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Female Hormone Replacement Therapy

Bio-Identical Hormone Therapy

What is menopause?

Menopause is the time in a woman's life when she stops having monthly periods. It is the natural result of the decline of follicles in the ovaries. Hormones like estrogen and progesterone start to change significantly. Menopause usually occurs between the ages of 45 and 55. The average age is 51. Menopause can last from months to years, with the average length is about four years. 



How do I know if I am going through menopause?

The first sign of menopause woman notices is their periods start to change. If you are going through menopause, you might:

●Have periods longer or shorter than usual (For example, every 5 to 6 weeks instead of every 4 weeks)

●Have bleeding that lasts for fewer days

●Skip one or more periods

●Have symptoms of menopause, such as hot flashes or depression (described below)

If your uterus has been removed, but you still have your ovaries, it might be tough to tell when you are going through menopause. Still, women who do not have a uterus can have menopause symptoms. If your ovaries were removed before the usual age of menopause, you had what doctors call "surgical menopause." That means that you went through it early because your ovaries were removed.



What are the common symptoms of menopause?

Women might go through menopause without symptoms. But most have one or more of these symptoms from mild to severe:

Hot flashes – Hot flashes feel like a wave of heat that starts in your chest and face and then moves through your body. Hot flashes usually start happening before you stop having periods. 


Night sweats – When hot flashes happen during sleep, they are called "night sweats." They can make it hard to get a good night's sleep.


Difficulty sleep – During the transition to menopause, some women have trouble falling or staying asleep. This can happen even if night sweats are not a problem.


Vaginal dryness – Menopause can cause the vagina and tissues near the vagina to become dry and thin. This usually starts a few years after menopause. It can be uncomfortable or make sex painful.


Mood change – During the transition to menopause, many women start having symptoms of depression or anxiety. That's especially true for women who have been depressed before. Depression symptoms include: Sadness, losing interest in daily activities, increase or decrease sleep time.


Having difficulty concentrating or remembering things – This might be caused by a lack of sleep that often happens at menopause, or by the a lack of estrogen. Some experts suspect that estrogen is important for good brain function.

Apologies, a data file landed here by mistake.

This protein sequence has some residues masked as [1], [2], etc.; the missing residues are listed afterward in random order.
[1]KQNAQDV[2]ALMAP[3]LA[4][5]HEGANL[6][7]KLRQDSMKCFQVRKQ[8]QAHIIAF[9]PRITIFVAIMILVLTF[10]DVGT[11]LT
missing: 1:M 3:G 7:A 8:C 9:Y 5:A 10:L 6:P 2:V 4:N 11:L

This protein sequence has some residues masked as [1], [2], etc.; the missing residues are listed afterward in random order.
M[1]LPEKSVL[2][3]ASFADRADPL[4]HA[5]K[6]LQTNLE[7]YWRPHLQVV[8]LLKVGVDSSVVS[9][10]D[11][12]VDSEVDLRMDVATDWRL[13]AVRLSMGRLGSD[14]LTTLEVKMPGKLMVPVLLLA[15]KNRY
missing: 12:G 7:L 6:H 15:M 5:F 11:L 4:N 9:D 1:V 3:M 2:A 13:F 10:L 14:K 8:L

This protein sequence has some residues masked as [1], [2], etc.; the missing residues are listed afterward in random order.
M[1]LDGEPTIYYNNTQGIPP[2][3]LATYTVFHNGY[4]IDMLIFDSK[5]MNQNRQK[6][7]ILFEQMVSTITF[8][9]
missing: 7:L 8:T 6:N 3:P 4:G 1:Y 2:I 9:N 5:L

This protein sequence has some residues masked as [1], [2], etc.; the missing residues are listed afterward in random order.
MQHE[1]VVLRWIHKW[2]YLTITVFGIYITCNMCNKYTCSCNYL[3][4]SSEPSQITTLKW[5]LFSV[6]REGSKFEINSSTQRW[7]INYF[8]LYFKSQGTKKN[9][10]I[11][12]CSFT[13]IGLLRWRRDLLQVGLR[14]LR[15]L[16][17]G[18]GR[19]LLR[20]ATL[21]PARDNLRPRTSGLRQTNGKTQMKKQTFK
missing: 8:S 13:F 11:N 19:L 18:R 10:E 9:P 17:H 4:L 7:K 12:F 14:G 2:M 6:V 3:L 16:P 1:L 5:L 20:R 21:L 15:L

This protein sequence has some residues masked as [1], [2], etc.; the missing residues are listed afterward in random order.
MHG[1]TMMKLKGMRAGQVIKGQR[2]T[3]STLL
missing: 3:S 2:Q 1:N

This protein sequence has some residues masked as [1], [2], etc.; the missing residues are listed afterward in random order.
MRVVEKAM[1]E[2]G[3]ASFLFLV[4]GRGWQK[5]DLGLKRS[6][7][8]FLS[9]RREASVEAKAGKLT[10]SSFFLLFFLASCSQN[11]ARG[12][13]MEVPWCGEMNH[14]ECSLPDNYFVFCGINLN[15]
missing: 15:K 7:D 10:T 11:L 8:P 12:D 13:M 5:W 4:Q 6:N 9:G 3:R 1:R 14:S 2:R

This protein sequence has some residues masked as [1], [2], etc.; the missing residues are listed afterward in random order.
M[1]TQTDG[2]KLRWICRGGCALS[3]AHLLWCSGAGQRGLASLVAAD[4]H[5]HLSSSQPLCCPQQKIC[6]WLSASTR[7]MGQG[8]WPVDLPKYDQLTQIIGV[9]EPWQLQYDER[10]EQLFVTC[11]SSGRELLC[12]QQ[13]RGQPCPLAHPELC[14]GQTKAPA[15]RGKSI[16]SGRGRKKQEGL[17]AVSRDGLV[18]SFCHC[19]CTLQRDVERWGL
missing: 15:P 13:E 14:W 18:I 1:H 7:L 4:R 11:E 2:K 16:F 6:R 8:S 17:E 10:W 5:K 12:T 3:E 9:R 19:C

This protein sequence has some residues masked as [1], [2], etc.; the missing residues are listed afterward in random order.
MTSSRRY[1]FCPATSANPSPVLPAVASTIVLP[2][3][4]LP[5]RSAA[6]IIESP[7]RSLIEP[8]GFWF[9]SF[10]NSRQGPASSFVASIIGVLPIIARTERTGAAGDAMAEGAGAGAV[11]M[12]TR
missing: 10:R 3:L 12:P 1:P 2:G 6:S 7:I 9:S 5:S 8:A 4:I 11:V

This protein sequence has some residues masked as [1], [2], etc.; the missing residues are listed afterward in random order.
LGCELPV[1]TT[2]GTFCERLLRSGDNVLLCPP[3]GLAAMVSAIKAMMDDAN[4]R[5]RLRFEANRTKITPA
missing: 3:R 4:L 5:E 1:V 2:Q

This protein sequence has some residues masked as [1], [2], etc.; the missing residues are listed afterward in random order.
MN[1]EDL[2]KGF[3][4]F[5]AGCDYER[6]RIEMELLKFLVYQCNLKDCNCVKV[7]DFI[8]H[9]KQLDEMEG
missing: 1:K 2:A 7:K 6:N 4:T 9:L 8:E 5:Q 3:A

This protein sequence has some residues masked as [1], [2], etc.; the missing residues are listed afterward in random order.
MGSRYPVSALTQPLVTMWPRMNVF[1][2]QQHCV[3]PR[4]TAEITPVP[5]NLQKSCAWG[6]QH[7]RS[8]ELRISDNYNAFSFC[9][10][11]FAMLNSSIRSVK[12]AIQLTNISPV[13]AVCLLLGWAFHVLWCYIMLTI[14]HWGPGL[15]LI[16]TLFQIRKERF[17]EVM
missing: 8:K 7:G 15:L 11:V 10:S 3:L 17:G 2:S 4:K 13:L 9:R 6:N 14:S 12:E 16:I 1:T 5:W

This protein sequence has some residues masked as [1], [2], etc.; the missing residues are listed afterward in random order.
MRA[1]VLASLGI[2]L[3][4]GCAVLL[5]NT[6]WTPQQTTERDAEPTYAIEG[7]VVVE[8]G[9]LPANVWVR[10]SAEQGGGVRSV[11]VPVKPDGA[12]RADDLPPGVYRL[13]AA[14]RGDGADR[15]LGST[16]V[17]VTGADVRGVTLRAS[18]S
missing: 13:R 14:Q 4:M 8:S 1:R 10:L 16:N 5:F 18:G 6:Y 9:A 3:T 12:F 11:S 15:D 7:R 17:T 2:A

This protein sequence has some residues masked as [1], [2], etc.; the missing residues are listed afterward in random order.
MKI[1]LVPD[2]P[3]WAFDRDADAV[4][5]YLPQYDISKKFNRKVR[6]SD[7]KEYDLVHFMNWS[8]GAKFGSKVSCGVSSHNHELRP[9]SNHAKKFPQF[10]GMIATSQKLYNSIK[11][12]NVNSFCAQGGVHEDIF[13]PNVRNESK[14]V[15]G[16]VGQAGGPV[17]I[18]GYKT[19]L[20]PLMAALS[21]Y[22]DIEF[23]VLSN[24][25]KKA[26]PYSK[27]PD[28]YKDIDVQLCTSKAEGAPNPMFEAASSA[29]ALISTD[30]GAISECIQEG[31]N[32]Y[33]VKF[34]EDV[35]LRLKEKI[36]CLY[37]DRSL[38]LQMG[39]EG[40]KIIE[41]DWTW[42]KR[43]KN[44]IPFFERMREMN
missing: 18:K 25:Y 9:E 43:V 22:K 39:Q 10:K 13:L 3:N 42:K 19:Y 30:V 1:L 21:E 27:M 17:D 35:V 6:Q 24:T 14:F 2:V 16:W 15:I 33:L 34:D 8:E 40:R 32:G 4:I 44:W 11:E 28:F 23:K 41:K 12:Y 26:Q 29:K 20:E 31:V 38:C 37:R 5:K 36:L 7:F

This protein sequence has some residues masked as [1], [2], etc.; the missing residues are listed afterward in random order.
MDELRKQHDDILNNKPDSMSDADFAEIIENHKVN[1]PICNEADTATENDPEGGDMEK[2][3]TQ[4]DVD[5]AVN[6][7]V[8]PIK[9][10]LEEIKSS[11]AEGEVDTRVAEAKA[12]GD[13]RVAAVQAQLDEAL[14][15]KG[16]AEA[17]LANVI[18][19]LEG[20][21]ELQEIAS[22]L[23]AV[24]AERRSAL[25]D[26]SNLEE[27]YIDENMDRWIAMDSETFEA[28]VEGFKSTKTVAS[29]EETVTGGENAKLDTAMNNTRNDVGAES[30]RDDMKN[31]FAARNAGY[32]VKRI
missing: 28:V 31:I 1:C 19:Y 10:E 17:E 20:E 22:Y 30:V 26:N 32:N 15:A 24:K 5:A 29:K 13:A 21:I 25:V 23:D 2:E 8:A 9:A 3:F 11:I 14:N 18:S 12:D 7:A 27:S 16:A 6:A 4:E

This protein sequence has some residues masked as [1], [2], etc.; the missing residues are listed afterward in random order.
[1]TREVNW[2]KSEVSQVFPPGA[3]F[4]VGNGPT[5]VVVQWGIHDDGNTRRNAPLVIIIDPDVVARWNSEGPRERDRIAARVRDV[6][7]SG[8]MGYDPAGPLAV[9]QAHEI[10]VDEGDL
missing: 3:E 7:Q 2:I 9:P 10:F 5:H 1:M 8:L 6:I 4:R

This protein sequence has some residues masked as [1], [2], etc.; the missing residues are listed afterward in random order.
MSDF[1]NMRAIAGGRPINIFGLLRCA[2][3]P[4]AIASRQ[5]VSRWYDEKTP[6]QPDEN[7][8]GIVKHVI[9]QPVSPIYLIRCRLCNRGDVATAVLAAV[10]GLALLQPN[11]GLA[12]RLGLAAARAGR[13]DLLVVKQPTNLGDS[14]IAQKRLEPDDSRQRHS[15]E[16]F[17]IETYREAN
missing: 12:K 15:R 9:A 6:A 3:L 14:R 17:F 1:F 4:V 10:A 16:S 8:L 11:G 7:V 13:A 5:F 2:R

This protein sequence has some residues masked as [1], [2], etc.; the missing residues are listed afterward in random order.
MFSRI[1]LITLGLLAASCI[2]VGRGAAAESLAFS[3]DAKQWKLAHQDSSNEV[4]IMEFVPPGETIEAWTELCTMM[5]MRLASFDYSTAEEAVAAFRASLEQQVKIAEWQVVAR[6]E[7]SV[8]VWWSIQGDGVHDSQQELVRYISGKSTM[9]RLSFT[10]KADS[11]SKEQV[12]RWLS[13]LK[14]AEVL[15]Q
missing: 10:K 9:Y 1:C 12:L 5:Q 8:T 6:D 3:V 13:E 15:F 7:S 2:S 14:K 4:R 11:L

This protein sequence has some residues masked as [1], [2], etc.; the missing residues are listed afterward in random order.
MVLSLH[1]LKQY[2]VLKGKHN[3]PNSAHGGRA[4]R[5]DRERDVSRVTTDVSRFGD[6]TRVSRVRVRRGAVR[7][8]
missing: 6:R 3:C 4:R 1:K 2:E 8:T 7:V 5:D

However, do I need to see a provider?

If your periods start changing and you are 45 or older, you might not need to see a provider. But if your symptoms are bothering you significantly, seeking medical care would be indicated. 

You might need to see a provider if you:

  • Have your period more often than every 3 weeks
  • Have very heavy bleeding during your period
  • Have spotting between your periods
  • Have been through menopause (have gone 12 months without a period) and start bleeding again, even if it's just a spot of blood


Is there a test for menopause?

Some common serum tests like estrogen, progesterone, FSH, LH, and TSH might reflect the transition of menopause. However, they are more indicated if women who are too young to be in menopause or with other medical conditions. Discuss with Dr. Zi for an evaluation based on your need and concern. 


How are the symptoms of menopause treated?

Some treatments can help relieve symptoms.

Treatments for hot flashes include:

Hormones (estrogen) 

The hormone estrogen is the most effective treatment for menopause symptoms. Most women need to take estrogen with another hormone, called progesterone. Women who have had a hysterectomy (surgery to remove the uterus) can take estrogen by itself. Experts think these hormones are effective and safe for many women in their 40s and 50s with symptoms of menopause. If this is your preference, ask a provider if it is indicated for you. You should not take hormones if you have a history of breast cancer, a heart attack, a stroke, or a blood clot.


Anti-seizure medicine 


Treatments for vaginal dryness include:

Topical(vaginal) estrogen 

This is an option for women who have vaginal dryness without other symptoms of menopause. Vaginal estrogen is any form of estrogen that goes directly into the vagina. It comes in creams, tablets, or a flexible ring. Vaginal estrogen comes in small doses that don't increase the estrogen levels in other parts of the body very much.

Other medicines like Ospemifene and Prasterone


What are Bio-Identical Hormones?

"Bio-Identical" refers to a hormone with the same molecular/chemical structure as a hormone that is endogenously produced in the human body. 


What can I do to protect my bones?

You can:

●Take calcium and vitamin D dietary supplements. 

●Be physically active (Exercise helps keep bones maintain their strength). 

●Maybe you are indicated for bone density tests. 


(Information Source: UpToDate: Treatment of menopausal symptoms with hormone therapy)